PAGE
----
Butterfield “Slacks” every 10 minutes. When does he work?
I’ve been working remotely for almost 5 years now. With the bulk of the team in Chennai (India), and then a few people here and there on the other side of the world. I’ve come to realize that asynchronous communication is a big reason why email still rules business communication and it probably will for the years to come. I look at it as one of the greatest inventions of this century, after the Internet itself. And no, Slack is definitely not going to kill it, FastCo.
Yesterday, I stumbled on this post titled How Slack uses Slack (yeah, pretty late, I know. That’s why the Internet is so fascinating!) and this very quote disturbed me a bit:
I rarely in a working day go more than 10 minutes without looking at Slack. I mean, we’ve been in this room for an hour, and I’ve looked at my Slack instance a dozen times. — Stewart Butterfield, Slack’s cofounder and CEO.
A question popped out of my head — when does he really work? Of course, communication is important and Slack is a great tool for that, but that’s not where “real” work happens, right? Unless you’re paid to… well, just “chat”.
There’s Microsoft’s Yammer, Facebook at Work, Atlassian’s HipChat, VMware’s Socialcast, and a few others that are popular in the enterprise chat software market. Slack is probably the coolest of them all. The Slack bots are intuitive, and the company has done well for itself. Heck, they’re the poster child of the modern day work communication landscape. But hey, who works within the Slack interface? I think Butterfield has a habit of going over the top. Remember when he said Slack has no sales team and still does over 60M in revenue? OK, I’m a big fan of the memo that Butterfield shared with his team in 2013 — “We Don’t Sell Saddles Here”. But hey, come on. At that scale, eventually, everyone has a sales team.
Contrary to this, I like what Jason Fried said a couple of weeks in a post where he described how the teams at BaseCamp work. Quoting him,
Splitting work and communication and management across separate tools/products is 1. a highly inefficient, and 2. makes it very difficult for the whole team to see the whole picture.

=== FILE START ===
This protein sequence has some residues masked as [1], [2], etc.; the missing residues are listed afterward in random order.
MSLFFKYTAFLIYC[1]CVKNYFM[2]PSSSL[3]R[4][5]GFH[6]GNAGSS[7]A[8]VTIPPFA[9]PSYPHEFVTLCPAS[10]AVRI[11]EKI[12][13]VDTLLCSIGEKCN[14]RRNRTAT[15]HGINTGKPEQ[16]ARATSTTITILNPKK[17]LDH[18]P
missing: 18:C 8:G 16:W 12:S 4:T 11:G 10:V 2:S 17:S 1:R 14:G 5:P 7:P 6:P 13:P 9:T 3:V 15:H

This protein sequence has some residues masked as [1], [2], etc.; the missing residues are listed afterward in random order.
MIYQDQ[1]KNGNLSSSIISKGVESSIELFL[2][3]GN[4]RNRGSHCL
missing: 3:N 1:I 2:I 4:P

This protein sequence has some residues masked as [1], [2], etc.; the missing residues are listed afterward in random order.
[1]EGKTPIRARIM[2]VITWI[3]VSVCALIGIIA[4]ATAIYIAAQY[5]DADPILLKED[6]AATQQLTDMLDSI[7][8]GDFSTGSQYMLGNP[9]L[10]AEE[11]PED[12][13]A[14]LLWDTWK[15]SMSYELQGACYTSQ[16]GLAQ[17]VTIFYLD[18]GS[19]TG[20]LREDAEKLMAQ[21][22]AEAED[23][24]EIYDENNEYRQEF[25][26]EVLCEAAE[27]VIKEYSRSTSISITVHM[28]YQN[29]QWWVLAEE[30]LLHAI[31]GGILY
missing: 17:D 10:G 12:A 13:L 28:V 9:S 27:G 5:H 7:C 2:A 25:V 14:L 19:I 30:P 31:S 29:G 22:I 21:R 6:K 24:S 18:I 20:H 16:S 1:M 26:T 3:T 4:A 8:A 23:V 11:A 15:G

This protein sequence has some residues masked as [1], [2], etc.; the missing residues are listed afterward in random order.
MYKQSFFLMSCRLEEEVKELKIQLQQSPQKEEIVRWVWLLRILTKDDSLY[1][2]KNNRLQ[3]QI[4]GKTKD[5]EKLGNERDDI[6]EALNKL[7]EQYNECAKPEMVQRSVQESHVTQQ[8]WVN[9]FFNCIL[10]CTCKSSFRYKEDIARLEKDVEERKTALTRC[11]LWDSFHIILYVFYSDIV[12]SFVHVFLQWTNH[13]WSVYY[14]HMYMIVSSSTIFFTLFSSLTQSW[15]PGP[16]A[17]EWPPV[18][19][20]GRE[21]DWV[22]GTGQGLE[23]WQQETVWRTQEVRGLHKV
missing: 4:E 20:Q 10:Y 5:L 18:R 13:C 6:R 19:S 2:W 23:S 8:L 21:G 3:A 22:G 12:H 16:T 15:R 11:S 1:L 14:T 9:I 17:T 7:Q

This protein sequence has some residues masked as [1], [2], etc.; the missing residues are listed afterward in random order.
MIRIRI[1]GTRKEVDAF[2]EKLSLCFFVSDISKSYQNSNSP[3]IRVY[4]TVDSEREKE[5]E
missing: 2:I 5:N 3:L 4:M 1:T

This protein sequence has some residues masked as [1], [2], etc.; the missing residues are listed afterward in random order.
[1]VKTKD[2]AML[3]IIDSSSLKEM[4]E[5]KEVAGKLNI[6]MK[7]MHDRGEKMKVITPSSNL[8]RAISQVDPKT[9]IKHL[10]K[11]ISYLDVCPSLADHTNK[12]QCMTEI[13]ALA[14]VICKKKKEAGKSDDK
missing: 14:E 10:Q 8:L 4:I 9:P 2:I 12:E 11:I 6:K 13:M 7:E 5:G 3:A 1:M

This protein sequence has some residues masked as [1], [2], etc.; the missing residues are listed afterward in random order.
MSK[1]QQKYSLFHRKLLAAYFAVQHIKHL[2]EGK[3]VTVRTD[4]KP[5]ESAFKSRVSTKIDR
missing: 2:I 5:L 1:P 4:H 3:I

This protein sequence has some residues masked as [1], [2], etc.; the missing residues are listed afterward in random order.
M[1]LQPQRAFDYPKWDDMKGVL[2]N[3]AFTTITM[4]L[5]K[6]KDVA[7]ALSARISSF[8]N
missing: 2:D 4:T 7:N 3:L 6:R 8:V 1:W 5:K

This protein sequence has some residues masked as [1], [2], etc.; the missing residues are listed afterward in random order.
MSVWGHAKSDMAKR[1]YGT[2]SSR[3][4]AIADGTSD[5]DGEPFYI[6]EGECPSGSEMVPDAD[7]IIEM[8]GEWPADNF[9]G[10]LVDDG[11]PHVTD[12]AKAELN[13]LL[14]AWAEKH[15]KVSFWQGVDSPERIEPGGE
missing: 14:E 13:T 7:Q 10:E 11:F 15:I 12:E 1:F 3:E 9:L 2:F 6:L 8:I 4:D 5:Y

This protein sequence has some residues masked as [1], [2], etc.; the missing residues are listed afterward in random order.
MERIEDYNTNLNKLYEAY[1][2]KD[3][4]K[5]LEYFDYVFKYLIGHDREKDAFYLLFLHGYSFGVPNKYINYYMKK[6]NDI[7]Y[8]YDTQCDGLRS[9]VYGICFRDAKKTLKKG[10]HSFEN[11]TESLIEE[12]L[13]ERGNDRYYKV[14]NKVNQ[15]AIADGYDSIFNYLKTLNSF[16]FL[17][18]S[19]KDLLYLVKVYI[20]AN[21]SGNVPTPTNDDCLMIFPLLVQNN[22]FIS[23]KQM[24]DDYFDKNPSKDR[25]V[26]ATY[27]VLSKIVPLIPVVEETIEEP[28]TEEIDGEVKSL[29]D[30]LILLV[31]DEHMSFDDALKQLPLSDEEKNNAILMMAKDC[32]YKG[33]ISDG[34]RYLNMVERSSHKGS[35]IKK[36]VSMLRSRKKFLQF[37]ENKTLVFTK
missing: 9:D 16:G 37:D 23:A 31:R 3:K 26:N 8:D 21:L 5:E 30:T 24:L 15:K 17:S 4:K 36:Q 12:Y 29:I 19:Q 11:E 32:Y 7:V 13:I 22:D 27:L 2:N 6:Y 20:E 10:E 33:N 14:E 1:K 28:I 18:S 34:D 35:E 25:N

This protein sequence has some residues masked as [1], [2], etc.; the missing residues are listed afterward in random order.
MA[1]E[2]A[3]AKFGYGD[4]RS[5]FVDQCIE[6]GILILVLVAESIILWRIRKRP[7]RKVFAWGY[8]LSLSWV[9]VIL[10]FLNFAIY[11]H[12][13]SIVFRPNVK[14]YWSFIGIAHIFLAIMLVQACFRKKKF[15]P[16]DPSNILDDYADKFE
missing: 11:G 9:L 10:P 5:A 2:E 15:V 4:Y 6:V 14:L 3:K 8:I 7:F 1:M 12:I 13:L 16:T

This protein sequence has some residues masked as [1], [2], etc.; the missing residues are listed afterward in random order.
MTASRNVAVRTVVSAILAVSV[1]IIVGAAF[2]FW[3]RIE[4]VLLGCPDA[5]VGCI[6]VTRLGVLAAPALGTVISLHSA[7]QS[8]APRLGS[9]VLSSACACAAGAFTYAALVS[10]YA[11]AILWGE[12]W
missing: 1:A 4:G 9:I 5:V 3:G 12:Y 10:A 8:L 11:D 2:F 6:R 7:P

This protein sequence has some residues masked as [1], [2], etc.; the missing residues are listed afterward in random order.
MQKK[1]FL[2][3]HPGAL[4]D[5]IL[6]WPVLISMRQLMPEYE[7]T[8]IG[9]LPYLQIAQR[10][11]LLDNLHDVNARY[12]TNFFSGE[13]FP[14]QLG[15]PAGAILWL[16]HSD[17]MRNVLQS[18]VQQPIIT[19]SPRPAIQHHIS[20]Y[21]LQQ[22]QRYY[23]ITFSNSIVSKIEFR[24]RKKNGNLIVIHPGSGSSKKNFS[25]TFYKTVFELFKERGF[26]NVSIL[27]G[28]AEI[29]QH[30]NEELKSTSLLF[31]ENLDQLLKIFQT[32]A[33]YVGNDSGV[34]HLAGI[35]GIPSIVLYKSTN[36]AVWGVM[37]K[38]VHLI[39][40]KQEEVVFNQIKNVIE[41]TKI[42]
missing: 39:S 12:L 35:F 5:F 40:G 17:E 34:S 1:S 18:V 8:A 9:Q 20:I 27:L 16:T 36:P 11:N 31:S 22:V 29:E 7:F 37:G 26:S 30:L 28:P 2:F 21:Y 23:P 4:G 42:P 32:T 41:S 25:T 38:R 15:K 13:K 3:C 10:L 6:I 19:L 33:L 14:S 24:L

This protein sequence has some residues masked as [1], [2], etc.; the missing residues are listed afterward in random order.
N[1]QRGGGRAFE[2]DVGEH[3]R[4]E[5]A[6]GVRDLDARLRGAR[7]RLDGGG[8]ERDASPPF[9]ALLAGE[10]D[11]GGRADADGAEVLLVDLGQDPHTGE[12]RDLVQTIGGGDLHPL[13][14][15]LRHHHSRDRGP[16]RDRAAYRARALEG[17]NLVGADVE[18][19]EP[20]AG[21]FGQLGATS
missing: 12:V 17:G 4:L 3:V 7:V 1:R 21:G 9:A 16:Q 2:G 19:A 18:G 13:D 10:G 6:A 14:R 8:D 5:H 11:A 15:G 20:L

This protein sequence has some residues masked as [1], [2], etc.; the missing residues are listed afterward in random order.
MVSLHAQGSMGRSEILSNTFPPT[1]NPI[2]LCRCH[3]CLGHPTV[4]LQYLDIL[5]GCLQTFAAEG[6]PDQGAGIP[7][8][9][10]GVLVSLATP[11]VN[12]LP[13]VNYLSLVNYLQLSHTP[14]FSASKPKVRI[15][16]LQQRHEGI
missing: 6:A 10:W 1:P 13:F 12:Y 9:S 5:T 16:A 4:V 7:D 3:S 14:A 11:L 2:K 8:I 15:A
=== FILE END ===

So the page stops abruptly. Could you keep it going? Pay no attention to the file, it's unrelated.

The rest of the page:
Earlier this year he listed several reasons on why group chat does more harm than good for your team. Is group chat making you sweat?
Group chat is like being in an all-day meeting with random participants and no agenda.
The biggest problem with chat tools is the expectation they come bundled with by default. That you’ll respond immediately. The “read notification” that some of them have doesn’t make it any better. It’s the form of the medium that I have a problem with.
When you send an email, you don’t necessarily expect an immediate response (I know some people respond to most emails the moment they see them in their inbox, but the medium doesn’t make you assume that by design). With chat, things change dramatically. When people see you online, they expect an immediate response.
My productivity peaks when I mute chat notifications. Well, all kinds of notifications. They’re probably one of the biggest distractions of modern day web workers. It does feel a bit awkward at times when I have my phone, computer, tablet, and watch all trying to notify me about my mom calling me on FaceTime. :)
Don’t get me wrong. There’s no way I could have survived as a remote worker, without a great chat tool. Btw, I use Zoho Chat at work (dogfooding, of course). But I don’t like peeping into my chat application every 10 minutes. There are times when chat is the best way to communicate — be it catching up the team first thing in the morning, broadcasting a message in real-time, deciding on where should we go out for lunch, or even asking for a quick feedback (yay or nay) on a copy. But once I am set to doing real work, Slack my chat application is the last thing I want to see.
One reason why I love Slack is the communities that I find running on it. I’m part of around 10 Slack groups including the MakerHunt, Product Marketing by Drift, and Buffer amongst others, and they all offer great insights from people outside of the organization but in overlapping domains.
Which tools do you use to get work done? Which ones do you find the most distracting? I’d love to hear from you on twitter.
Originally published at Nibbles, bits, and bytes.